Nina Fischer and Maroan el Sani


In their early days as artists, Nina Fischer and Maroan el Sani were significantly influenced by the environment where they lived and worked, a run-down district in Berlin-Mitte – home to many artists and musicians – during the period of German unification. In 1990, they and some of their colleagues took possession of an abandoned butcher’s shop on Tucholskystrasse, and here they installed their studio, their home and even a bar, using the premises for events and exhibitions. In so doing they created a setting where they could produce and present their art, and also promote discourse around it. This experience of freely available space, and their observation of how places detach over time from their original functions and at-tributes, was to become a distinctive factor in their artistic work. The duo are particularly intrigued by places and buildings which – as a result of social, eco-nomic or political change – lose their (cultural) signifi-cance. Fischer and el Sani are interested in the phase before the building or place is destroyed or converted: the period when artists are able to discover a location without constraints and to redefine and rethink it.  

Klub 2000 – rome paris marzahn (1998) 

“Klub 2000” is a reaction to the period after 1998, when the sense of a new dawn in Berlin-Mitte began to fade in the wake of gentrification and urban redevelopment. Bored by a surfeit of bars, clubs and cliquey hang-outs, and looking to escape from the comfort zone that “Mitte” had become, a young couple relocate to the outer borough of Marzahn. Once they get there, how-ever, surrounded by multi-storey concrete silos and hot dog stalls, their initial enthusiasm for opening a new club in the area vanishes. The atmosphere on this enormous housing estate is not what they expected, and the bold new venture they envisaged on the urban periphery gradually turns out to be nothing more than a change of address: the place may be new, but they are still also catering for their old clientele from Mitte. 
Interestingly enough, this expedition was not something the film-makers invented. They were drawing on an idea tried out in the late 1990s by housing associations in Berlin, when bus tours were organised to pitch the less popular areas of town to young, experimentally minded, new arrivals in the city. In spite of these efforts, the deserted shops lined up on the streets of Marzahn usually failed to appeal. That pioneering spirit cele-brated with such euphoria in Mitte dissipated as soon as people left the centre behind them. 

The Line (2010) 

This film about a shipbuilder was made in the south of Denmark at a defunct shipyard in Nakskov. The man returns to his former workplace and wanders about the site, now almost vacated, where a new company has begun manufacturing blades for wind turbines. The audience witness his inner struggle, unleashed not only by the closure of the yard and the loss of his job as a consequence. He also has to bid farewell to his trade, and this marks a difficult watershed in his life.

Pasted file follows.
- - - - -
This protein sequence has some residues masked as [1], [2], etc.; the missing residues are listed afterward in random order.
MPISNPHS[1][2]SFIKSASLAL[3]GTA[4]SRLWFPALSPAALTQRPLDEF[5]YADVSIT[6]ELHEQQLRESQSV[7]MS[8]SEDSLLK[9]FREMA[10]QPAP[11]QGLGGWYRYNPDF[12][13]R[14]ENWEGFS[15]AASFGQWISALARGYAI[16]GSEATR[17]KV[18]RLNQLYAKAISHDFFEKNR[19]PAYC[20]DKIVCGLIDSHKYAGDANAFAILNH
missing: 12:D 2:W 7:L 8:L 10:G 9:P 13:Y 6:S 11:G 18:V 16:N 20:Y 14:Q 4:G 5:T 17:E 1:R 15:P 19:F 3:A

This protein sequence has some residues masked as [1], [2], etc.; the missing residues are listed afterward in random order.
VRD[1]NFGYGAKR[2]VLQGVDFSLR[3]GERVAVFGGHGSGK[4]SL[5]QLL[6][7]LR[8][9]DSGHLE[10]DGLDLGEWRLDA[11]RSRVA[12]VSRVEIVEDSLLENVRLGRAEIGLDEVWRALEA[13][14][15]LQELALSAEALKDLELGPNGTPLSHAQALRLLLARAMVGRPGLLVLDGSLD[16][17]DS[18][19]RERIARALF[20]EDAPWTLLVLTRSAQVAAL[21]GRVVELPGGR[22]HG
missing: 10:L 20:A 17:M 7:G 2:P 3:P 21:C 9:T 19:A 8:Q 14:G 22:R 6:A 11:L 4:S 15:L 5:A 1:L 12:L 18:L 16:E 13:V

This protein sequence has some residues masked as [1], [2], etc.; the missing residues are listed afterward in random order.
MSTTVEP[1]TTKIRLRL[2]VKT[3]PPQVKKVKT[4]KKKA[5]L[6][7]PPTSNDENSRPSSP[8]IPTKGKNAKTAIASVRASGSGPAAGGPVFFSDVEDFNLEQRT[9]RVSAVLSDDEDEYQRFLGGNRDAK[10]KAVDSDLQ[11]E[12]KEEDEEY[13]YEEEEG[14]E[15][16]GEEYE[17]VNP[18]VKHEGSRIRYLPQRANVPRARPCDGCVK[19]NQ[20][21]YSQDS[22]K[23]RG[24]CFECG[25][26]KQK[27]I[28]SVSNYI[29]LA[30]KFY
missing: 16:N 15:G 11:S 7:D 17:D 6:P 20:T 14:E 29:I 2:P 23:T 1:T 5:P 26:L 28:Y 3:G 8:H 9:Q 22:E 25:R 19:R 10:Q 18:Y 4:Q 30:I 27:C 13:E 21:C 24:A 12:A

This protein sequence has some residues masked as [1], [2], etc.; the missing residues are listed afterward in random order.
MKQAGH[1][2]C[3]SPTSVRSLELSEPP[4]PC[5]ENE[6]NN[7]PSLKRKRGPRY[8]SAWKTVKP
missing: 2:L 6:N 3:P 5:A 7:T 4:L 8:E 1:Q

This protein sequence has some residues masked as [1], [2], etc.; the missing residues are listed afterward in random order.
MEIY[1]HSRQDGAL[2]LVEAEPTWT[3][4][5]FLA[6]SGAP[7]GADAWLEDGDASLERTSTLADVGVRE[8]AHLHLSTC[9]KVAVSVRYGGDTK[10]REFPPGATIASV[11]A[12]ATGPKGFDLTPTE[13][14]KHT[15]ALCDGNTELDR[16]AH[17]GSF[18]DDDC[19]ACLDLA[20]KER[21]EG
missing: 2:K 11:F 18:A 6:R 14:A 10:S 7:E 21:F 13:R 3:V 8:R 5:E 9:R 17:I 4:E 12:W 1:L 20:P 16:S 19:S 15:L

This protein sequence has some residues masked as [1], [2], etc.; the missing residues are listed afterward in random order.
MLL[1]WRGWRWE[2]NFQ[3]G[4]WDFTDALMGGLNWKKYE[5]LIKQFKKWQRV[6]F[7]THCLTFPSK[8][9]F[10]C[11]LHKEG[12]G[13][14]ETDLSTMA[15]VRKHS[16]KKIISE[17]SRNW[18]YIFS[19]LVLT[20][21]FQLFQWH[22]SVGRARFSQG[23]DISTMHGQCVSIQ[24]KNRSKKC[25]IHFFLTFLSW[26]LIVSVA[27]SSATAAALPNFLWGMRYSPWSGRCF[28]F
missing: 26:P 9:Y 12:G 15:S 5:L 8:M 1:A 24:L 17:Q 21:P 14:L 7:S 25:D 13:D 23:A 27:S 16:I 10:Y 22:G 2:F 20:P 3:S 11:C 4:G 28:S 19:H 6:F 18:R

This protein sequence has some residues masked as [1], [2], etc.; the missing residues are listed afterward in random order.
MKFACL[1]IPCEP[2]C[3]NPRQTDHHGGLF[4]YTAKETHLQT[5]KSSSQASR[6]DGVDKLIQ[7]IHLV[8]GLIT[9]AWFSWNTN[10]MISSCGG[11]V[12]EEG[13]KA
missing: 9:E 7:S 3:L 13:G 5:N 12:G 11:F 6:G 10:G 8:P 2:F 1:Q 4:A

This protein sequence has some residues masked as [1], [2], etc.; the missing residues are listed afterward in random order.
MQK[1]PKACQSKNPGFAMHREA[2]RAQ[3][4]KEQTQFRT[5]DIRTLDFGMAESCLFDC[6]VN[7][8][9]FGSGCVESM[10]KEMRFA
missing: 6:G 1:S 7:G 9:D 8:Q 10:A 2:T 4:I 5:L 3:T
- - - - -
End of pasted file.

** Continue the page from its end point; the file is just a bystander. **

This grieving process is played out as a performance of land surveying techniques. Using chalk, a spray can and a piece of rope, the man draws a line behind him which charts more than just terrain. The line also visualises his efforts to learn how to let go of the past by grasping how empty the land is. His manic approach reflects above all the uncertainty and tension he feels because he cannot predict his own future or that of the shipyard site.

Narita Field Trip (2010)

Since their first visit to Tokyo in 1998, Nina Fischer and Maroan el Sani have returned to Japan many times to carry out projects, show their work and teach. In 2010 they stumbled across this story about the origins of the airport at Narita, 60 kilometres north-east of Tokyo, which opened in the late 1970s. From the outset, Narita had been the scene of the longest, bloodiest conflict in post-war Japanese history. From 1966 onwards, farmers in the area were not only obliged to defend their land and assets from clearance and expropriation, but as the airport has spread they have had to fight the environ-mental pollution that damages their crops. 
In this film, the conflict is uncovered by two protagonists representing a generation in Tokyo that is now hardly aware of those protests during the 1960s and 1970s. They explore the airport site, witness constant rallies, and portray a rural idyll bizarrely criss-crossed by run-ways. 

Sayonara Hashima (2009)   

The rise and fall of Hashima, an island measuring 480 x 160 metres in the sea off Nagasaki, exemplifies the dynamics unleashed by the exploitation of natural resources. Coal was discovered here in 1887, and in the 1950s the seam was so productive that the island became one of the most densely populated places on the planet. At times there were over 5,000 people living on it. By 1974, however, output was waning and the mine was abandoned. The architecture, uninhabited and deprived of its function, was left to the forces of erosion. 
The location was later rediscovered by the Japanese film industry, serving for example as a set for the block-buster “Battle Royale”. The film by Fischer and el Sani combines different tales of the island. In one thread, a miner’s son talks about his childhood. Documented memories interweave with a cinematic perspective on the place, breathing life into the ruins with stories.


Berlinische Galerie

Landesmuseum für Moderne
Kunst, Fotografie und Architektur
Stiftung Öffentlichen Rechts

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